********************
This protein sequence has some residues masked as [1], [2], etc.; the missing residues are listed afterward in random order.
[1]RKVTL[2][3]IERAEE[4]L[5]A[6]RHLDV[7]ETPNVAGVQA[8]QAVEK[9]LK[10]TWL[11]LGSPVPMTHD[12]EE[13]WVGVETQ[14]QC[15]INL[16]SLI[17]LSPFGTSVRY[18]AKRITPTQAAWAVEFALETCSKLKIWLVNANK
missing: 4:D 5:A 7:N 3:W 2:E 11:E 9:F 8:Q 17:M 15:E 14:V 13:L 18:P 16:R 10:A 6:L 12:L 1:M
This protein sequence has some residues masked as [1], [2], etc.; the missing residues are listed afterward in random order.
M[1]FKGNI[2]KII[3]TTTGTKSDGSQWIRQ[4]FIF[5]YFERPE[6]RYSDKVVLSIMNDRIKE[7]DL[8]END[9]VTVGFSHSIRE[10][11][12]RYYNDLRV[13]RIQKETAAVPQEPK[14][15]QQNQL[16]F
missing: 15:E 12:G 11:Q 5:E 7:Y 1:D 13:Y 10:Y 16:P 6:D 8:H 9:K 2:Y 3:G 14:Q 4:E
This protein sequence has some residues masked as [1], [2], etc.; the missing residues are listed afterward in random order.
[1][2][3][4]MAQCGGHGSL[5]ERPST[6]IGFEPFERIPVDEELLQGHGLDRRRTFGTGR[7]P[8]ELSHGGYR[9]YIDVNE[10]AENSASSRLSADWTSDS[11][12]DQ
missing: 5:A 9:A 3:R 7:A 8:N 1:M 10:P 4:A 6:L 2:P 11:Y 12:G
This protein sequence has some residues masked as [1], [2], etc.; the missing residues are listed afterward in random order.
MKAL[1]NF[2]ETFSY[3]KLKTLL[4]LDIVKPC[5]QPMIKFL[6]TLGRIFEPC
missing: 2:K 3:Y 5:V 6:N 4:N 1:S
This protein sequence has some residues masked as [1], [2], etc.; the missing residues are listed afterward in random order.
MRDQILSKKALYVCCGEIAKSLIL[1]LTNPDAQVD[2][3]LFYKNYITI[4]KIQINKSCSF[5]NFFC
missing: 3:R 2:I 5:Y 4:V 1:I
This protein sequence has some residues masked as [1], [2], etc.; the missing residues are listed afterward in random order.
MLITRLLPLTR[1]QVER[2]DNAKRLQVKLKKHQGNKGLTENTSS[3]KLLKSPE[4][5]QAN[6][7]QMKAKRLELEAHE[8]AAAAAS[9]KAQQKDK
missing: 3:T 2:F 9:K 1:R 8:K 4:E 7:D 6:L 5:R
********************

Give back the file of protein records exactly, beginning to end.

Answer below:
This protein sequence has some residues masked as [1], [2], etc.; the missing residues are listed afterward in random order.
[1]RKVTL[2][3]IERAEE[4]L[5]A[6]RHLDV[7]ETPNVAGVQA[8]QAVEK[9]LK[10]TWL[11]LGSPVPMTHD[12]EE[13]WVGVETQ[14]QC[15]INL[16]SLI[17]LSPFGTSVRY[18]AKRITPTQAAWAVEFALETCSKLKIWLVNANK
missing: 4:D 5:A 7:N 3:W 2:E 11:E 9:F 8:Q 17:M 15:E 14:V 13:L 18:P 16:R 10:A 6:L 12:L 1:M
This protein sequence has some residues masked as [1], [2], etc.; the missing residues are listed afterward in random order.
M[1]FKGNI[2]KII[3]TTTGTKSDGSQWIRQ[4]FIF[5]YFERPE[6]RYSDKVVLSIMNDRIKE[7]DL[8]END[9]VTVGFSHSIRE[10][11][12]RYYNDLRV[13]RIQKETAAVPQEPK[14][15]QQNQL[16]F
missing: 15:E 12:G 11:Q 5:E 7:Y 1:D 13:Y 10:Y 16:P 6:D 8:H 9:K 2:Y 3:G 14:Q 4:E
This protein sequence has some residues masked as [1], [2], etc.; the missing residues are listed afterward in random order.
[1][2][3][4]MAQCGGHGSL[5]ERPST[6]IGFEPFERIPVDEELLQGHGLDRRRTFGTGR[7]P[8]ELSHGGYR[9]YIDVNE[10]AENSASSRLSADWTSDS[11][12]DQ
missing: 5:A 9:A 3:R 7:A 8:N 1:M 10:P 4:A 6:L 2:P 11:Y 12:G
This protein sequence has some residues masked as [1], [2], etc.; the missing residues are listed afterward in random order.
MKAL[1]NF[2]ETFSY[3]KLKTLL[4]LDIVKPC[5]QPMIKFL[6]TLGRIFEPC
missing: 2:K 3:Y 5:V 6:N 4:N 1:S
This protein sequence has some residues masked as [1], [2], etc.; the missing residues are listed afterward in random order.
MRDQILSKKALYVCCGEIAKSLIL[1]LTNPDAQVD[2][3]LFYKNYITI[4]KIQINKSCSF[5]NFFC
missing: 3:R 2:I 5:Y 4:V 1:I
This protein sequence has some residues masked as [1], [2], etc.; the missing residues are listed afterward in random order.
MLITRLLPLTR[1]QVER[2]DNAKRLQVKLKKHQGNKGLTENTSS[3]KLLKSPE[4][5]QAN[6][7]QMKAKRLELEAHE[8]AAAAAS[9]KAQQKDK
missing: 3:T 2:F 9:K 1:R 8:K 4:E 7:D 6:L 5:R